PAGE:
Annual Report 2021

The Annual Report 2021 outlines the Ministry’s key achievements over the past year and details progress against long term outcomes and objectives. It includes non-financial performance information and the Ministry’s financial statements.

A copy of the full report is available for download, along with the Vote Education Section 19B report in Relation to Non-Departmental appropriations for the year ended 30 June 2021.

Introduction from the Secretary for Education

Full Annual Report 2021 and Section 19B report

Introduction from the Secretary for Education

2020/21 was an unprecedented year due to the impact of COVID-19. The disease has wreaked havoc all over the world and we are continuing to manage the ongoing impact, particularly with the emergence of the Delta variant.

Our time spent as a nation at Alert Levels 3 and 4 in early 2020 showed how working together we can do things differently and better. This was put to the test again in Auckland during a regional outbreak of COVID-19 and more recently.

Funding received through Budget 2020 and 2021 provided specific support to respond to the impacts of COVID-19 including:

  • resources and targeted support for 300,000 learners at risk of dis-engagement and additional teacher aide hours for over 6,000 students with learning support needs
  • financial support for continuity of services from early learning to international education
  • support for over 4,000 apprentices in 2020/21 through delivery of a trades and apprenticeship package.

We have also progressed and adapted key initiatives to support the Government’s objectives and deliver real benefits for learners:

  • developing and consulting on the Aotearoa New Zealand Histories curriculum, which will be progressively rolled out in all schools and kura from 2022
  • supporting the integration of te reo Māori in schools and early learning centres by providing kaiako | teachers and key support staff with Te Ahu o Te Reo Māori training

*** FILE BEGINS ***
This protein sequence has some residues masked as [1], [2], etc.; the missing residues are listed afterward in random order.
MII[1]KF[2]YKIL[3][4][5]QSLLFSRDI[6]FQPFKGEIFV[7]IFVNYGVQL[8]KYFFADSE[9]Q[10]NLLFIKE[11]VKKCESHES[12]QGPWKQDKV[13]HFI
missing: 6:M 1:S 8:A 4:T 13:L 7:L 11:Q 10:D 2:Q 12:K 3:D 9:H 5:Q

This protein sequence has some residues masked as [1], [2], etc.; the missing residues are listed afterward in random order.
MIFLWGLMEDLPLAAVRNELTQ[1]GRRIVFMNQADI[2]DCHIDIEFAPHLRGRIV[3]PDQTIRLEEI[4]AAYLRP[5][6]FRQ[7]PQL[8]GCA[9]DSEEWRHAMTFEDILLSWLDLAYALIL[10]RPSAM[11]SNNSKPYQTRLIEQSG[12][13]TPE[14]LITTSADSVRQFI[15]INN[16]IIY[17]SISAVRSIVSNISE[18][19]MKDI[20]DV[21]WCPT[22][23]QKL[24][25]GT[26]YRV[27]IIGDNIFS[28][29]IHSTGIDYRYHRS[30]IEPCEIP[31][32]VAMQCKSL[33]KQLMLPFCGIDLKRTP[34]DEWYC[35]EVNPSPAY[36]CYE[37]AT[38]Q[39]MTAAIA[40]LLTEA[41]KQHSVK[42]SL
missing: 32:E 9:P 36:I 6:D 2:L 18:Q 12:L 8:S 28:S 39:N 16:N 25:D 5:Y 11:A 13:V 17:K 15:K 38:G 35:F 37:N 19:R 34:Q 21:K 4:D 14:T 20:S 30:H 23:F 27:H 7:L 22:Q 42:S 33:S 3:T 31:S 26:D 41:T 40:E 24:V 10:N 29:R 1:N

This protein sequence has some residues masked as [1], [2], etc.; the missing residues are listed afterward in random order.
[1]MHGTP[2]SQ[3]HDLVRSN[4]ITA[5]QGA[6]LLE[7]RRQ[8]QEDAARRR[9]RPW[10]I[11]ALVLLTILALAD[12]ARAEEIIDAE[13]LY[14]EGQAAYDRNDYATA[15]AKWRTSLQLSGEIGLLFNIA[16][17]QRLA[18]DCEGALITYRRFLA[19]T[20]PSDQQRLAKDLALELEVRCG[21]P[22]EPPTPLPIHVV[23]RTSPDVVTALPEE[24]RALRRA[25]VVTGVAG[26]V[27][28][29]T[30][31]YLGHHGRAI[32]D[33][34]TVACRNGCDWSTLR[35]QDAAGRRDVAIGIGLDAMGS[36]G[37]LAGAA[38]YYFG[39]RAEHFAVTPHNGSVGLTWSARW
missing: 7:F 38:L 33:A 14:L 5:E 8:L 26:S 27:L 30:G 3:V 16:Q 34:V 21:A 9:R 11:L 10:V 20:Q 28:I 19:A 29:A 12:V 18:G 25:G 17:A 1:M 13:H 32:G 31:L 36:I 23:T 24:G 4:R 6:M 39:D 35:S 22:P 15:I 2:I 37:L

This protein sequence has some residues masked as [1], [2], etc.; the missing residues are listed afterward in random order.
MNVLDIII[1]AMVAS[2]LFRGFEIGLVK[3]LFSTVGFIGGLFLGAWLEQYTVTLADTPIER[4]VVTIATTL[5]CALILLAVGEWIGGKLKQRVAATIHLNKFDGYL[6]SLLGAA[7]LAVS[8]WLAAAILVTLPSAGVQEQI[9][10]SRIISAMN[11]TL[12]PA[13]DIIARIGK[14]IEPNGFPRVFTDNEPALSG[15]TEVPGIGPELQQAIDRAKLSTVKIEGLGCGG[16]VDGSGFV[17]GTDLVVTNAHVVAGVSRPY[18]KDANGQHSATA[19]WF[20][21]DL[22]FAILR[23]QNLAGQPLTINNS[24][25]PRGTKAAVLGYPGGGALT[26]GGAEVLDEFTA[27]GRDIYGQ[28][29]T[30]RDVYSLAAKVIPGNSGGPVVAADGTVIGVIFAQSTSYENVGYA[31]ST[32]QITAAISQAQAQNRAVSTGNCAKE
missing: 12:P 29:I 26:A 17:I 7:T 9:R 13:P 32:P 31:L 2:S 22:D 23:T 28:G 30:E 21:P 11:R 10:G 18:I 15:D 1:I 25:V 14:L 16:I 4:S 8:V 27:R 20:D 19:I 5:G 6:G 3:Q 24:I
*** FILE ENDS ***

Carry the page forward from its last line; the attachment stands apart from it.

• changes to National Certificate of Educational Achievement (NCEA) Level 1 announced in December 2020 and the development of options for greater specialisation and deeper learning at Levels 2 and 3, and a more foundational learning experience at NCEA Level 1, alongside a shift to Mana ōrite mō te mātauranga Māori (parity for Māori knowledge) in NCEA
  • progressing the reform of vocational education with Te Pūkenga, and the establishment of six Workforces Development Councils (WDCs), operational from 4 October 2021, to support learners to graduate with the right skills to address skill shortages
  • delivering improved facilities at 747 schools through the School Investment Package
  • over 197,000 students receiving a nutritious lunch due to the expansion of the school lunch programme
  • distributing 100,000 packs of free period products in schools.

We have also undertaken planning for the redesign of the Ministry in line with the Government’s response to the review of Tomorrow’s Schools. A foundation step for this is the establishment of Te Mahau, a separately branded business unit within Te Tāhuhu o te Mātauranga | the Ministry of Education from 4 October 2021. The focus of Te Mahau will be providing integrated and locally responsive support to early learning and school teachers, leaders and boards, to help them support learners, whānau and their communities to address persistent disparities and advance effective practice.

This change involves shifts in how we work – taking practical action to give effect to Te Tiriti o Waitangi, giving priority to regional and local voices, improving our feedback loops and information flows, and delivering more responsive, accessible and integrated services and support.

The Ministry has been managing significant change this year, progressing an ambitious work programme and planning for organisational change, while continuing to address the impact of COVID-19. I want to acknowledge the great work and support Ministry staff have provided throughout the year. I am proud of what has been achieved and optimistic about our ability to create a stronger, more inter-connected organisation that can work with the sector to achieve better results, especially for those who have not been served well by our system.

He waka eke noa.

Iona Holsted
Secretary for Education

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